Oladunni, Fatai S, Jun-Gyu Park, Paula A Pino, Olga Gonzalez, Anwari Akhter, Anna Allué-Guardia, Angélica Olmo-Fontánez, et al. (2020) 2020. “Lethality of SARS-CoV-2 Infection in K18 Human Angiotensin-Converting Enzyme 2 Transgenic Mice”. Nature Communications 11 (1): 6122.

Vaccine and antiviral development against SARS-CoV-2 infection or COVID-19 disease would benefit from validated small animal models. Here, we show that transgenic mice expressing human angiotensin-converting enzyme 2 (hACE2) by the human cytokeratin 18 promoter (K18 hACE2) represent a susceptible rodent model. K18 hACE2 transgenic mice succumbed to SARS-CoV-2 infection by day 6, with virus detected in lung airway epithelium and brain. K18 ACE2 transgenic mice produced a modest TH1/2/17 cytokine storm in the lung and spleen that peaked by day 2, and an extended chemokine storm that was detected in both lungs and brain. This chemokine storm was also detected in the brain at day 6. K18 hACE2 transgenic mice are, therefore, highly susceptible to SARS-CoV-2 infection and represent a suitable animal model for the study of viral pathogenesis, and for identification and characterization of vaccines (prophylactic) and antivirals (therapeutics) for SARS-CoV-2 infection and associated severe COVID-19 disease.

García, Juan Ignacio, Johanna Meléndez, Rosa Álvarez, Carlos Mejía-Chew, Holden Kelley V, Sabeen Sidiki, Alejandra Castillo, et al. (2020) 2020. “Accuracy of the Tuberculosis Point-of-Care Alere Determine Lipoarabinomannan Antigen Diagnostic Test Using α-Mannosidase Treated and Untreated Urine in a Cohort of People Living With HIV in Guatemala”. AIDS Research and Therapy 17 (1): 62.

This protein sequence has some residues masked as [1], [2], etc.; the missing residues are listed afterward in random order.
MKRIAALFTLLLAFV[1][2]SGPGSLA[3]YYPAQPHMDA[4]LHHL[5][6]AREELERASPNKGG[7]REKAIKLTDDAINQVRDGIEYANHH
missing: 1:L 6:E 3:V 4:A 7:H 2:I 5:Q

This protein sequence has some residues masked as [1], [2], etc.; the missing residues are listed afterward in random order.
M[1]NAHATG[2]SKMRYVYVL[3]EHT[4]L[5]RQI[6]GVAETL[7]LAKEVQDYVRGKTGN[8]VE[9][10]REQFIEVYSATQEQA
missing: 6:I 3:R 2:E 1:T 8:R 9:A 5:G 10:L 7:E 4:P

BACKGROUND: Improved point-of-care diagnostic tests for tuberculosis (TB) in severe immune suppressed people living with HIV (PLWH) are needed to decrease morbidity and mortality outcomes. The aim of the study is to evaluate the performance of the lipoarabinomannan antigen test (LAM-test) with and without α-mannosidase pre-treated urine in a cohort of PLWH in primary care clinics in Guatemala. We further determined TB incidence, and mortality rates and its risk factors in PLWH with TB symptoms.

METHODS: Prospective longitudinal study of PLWH with TB symptoms. Urine samples were collected at 2 HIV sites to test the sensitivity of the LAM-test in urine with and without α-mannosidase pre-treatment. A composite reference standard of either a positive Mycobacterium tuberculosis complex culture and/or GeneXpert® MTB/RIF (Xpert, Cepheid, Sunnyvale, CA, USA) results was used in the LAM-test diagnostic accuracy studies. Cox proportional hazards regression was used to study mortality predictors.

RESULTS: The overall sensitivity of the LAM-test was of 56.1% with 95% CI of (43.3-68.3). There were no differences in the LAM-test sensitivity neither by hospital nor by CD4 T cell values. LAM-test sensitivity in PLWH with < 200 CD4 T cells/µl was of 62.2% (95% CI 46.5-76.2). There were no significant differences in sensitivity when comparing LAM-test results obtained from untreated vs. α-mannosidase treated urine [55.2% (95% CI 42.6-67.4) vs. 56.9% (95% CI 44-69.2), respectively]. TB incidence in our cohort was of 21.4/100 person years (PYs) (95% CI 16.6-27.6), and mortality rate was of 11.1/100 PYs (95% CI 8.2-15.0). Importantly, PLWH with a positive LAM-test result had an adjusted hazard ratio (aHR) of death of 1.98 (1.0-3.8) with a significant p value of 0.044 when compared to PLWH with a negative LAM-test result.

CONCLUSIONS: In this study, α-mannosidase treatment of urine did not significantly increase the LAM-test performance, however; this needs to be further evaluated in a large-scale study due to our study limitations. Importantly, high rates of TB incidence and mortality were found, and a positive LAM-test result predicted mortality in PLWH with TB clinical symptoms.